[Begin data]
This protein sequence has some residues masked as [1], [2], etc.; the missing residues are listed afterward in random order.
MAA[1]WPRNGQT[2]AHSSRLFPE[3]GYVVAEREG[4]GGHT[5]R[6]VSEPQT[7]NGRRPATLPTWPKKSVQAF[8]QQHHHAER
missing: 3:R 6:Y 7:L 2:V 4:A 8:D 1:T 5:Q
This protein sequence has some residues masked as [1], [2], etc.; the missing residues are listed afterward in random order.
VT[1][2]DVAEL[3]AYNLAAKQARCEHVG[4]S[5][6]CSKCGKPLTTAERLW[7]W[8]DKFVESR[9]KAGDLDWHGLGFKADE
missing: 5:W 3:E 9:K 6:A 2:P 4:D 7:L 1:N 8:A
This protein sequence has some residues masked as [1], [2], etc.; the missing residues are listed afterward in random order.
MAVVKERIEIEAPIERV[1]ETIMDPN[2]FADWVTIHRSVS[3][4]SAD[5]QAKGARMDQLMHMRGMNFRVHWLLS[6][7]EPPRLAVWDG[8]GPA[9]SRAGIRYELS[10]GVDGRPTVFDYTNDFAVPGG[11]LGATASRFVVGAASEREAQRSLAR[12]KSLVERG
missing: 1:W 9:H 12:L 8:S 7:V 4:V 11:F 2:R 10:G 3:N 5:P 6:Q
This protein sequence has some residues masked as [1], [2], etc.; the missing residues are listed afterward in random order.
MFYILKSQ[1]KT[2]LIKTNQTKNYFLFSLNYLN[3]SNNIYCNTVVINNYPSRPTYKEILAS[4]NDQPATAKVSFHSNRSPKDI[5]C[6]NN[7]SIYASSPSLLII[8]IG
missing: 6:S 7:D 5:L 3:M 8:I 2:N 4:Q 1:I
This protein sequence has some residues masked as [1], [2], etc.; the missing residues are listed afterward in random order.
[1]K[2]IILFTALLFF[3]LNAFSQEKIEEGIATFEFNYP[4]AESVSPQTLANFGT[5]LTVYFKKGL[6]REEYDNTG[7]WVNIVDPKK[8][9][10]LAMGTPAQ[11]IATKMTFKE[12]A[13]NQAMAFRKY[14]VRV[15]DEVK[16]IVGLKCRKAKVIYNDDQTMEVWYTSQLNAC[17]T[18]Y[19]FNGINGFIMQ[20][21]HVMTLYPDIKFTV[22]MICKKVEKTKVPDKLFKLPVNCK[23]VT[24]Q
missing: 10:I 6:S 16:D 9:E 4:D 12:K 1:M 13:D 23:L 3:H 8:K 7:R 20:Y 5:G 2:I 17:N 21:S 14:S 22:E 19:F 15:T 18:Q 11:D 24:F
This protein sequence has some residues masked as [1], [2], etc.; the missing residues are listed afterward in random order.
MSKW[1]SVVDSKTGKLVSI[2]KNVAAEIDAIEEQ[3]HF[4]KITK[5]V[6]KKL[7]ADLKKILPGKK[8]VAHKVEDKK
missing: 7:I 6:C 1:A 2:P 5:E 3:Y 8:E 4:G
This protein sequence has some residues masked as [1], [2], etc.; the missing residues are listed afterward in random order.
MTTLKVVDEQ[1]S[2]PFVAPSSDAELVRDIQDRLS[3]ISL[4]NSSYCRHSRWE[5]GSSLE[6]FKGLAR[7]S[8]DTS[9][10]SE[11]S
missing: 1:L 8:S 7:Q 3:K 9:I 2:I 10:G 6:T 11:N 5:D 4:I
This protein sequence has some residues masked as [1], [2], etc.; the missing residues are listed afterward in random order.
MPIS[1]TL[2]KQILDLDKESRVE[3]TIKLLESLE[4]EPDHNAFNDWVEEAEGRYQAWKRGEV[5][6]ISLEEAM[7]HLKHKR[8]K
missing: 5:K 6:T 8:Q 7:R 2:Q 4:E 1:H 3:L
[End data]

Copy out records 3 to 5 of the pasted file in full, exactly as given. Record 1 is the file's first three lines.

This protein sequence has some residues masked as [1], [2], etc.; the missing residues are listed afterward in random order.
MAVVKERIEIEAPIERV[1]ETIMDPN[2]FADWVTIHRSVS[3][4]SAD[5]QAKGARMDQLMHMRGMNFRVHWLLS[6][7]EPPRLAVWDG[8]GPA[9]SRAGIRYELS[10]GVDGRPTVFDYTNDFAVPGG[11]LGATASRFVVGAASEREAQRSLAR[12]KSLVERG
missing: 1:W 9:H 12:L 8:S 7:V 4:V 11:F 2:R 10:G 3:N 5:P 6:Q
This protein sequence has some residues masked as [1], [2], etc.; the missing residues are listed afterward in random order.
MFYILKSQ[1]KT[2]LIKTNQTKNYFLFSLNYLN[3]SNNIYCNTVVINNYPSRPTYKEILAS[4]NDQPATAKVSFHSNRSPKDI[5]C[6]NN[7]SIYASSPSLLII[8]IG
missing: 6:S 7:D 5:L 3:M 8:I 2:N 4:Q 1:I
This protein sequence has some residues masked as [1], [2], etc.; the missing residues are listed afterward in random order.
[1]K[2]IILFTALLFF[3]LNAFSQEKIEEGIATFEFNYP[4]AESVSPQTLANFGT[5]LTVYFKKGL[6]REEYDNTG[7]WVNIVDPKK[8][9][10]LAMGTPAQ[11]IATKMTFKE[12]A[13]NQAMAFRKY[14]VRV[15]DEVK[16]IVGLKCRKAKVIYNDDQTMEVWYTSQLNAC[17]T[18]Y[19]FNGINGFIMQ[20][21]HVMTLYPDIKFTV[22]MICKKVEKTKVPDKLFKLPVNCK[23]VT[24]Q
missing: 10:I 6:S 16:D 9:E 4:D 12:K 1:M 13:D 23:L 3:H 8:K 7:R 20:Y 5:G 2:I 17:N 21:S 14:S 22:E 19:F 15:T 18:Q 11:D 24:F